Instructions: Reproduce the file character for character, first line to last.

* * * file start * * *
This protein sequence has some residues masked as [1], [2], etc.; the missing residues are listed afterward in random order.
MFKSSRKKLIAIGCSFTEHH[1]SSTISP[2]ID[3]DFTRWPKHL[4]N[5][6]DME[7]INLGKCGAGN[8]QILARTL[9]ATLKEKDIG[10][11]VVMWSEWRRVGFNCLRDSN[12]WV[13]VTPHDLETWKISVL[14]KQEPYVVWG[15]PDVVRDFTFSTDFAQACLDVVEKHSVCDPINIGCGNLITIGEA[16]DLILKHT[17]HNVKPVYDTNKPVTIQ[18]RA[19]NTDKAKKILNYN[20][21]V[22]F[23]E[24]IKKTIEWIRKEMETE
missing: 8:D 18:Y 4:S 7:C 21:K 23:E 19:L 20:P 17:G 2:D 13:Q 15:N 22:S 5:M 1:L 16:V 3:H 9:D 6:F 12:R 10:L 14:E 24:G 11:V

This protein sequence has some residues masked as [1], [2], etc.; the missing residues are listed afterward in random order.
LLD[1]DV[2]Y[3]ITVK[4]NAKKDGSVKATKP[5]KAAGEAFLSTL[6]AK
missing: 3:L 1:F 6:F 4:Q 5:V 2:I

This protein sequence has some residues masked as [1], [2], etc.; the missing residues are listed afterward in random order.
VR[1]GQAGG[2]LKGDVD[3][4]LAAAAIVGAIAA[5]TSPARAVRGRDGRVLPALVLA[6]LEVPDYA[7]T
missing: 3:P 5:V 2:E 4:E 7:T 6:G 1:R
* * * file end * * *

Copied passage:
This protein sequence has some residues masked as [1], [2], etc.; the missing residues are listed afterward in random order.
MFKSSRKKLIAIGCSFTEHH[1]SSTISP[2]ID[3]DFTRWPKHL[4]N[5][6]DME[7]INLGKCGAGN[8]QILARTL[9]ATLKEKDIG[10][11]VVMWSEWRRVGFNCLRDSN[12]WV[13]VTPHDLETWKISVL[14]KQEPYVVWG[15]PDVVRDFTFSTDFAQACLDVVEKHSVCDPINIGCGNLITIGEA[16]DLILKHT[17]HNVKPVYDTNKPVTIQ[18]RA[19]NTDKAKKILNYN[20][21]V[22]F[23]E[24]IKKTIEWIRKEMETE
missing: 8:D 18:Y 4:S 7:C 21:K 23:E 19:L 20:P 17:G 2:D 13:Q 15:N 22:S 5:M 1:L 16:V 3:H 9:D 6:F 12:R 10:L 14:E 24:G 11:V

This protein sequence has some residues masked as [1], [2], etc.; the missing residues are listed afterward in random order.
LLD[1]DV[2]Y[3]ITVK[4]NAKKDGSVKATKP[5]KAAGEAFLSTL[6]AK
missing: 3:L 1:F 6:F 4:Q 5:V 2:I

This protein sequence has some residues masked as [1], [2], etc.; the missing residues are listed afterward in random order.
VR[1]GQAGG[2]LKGDVD[3][4]LAAAAIVGAIAA[5]TSPARAVRGRDGRVLPALVLA[6]LEVPDYA[7]T
missing: 3:P 5:V 2:E 4:E 7:T 6:G 1:R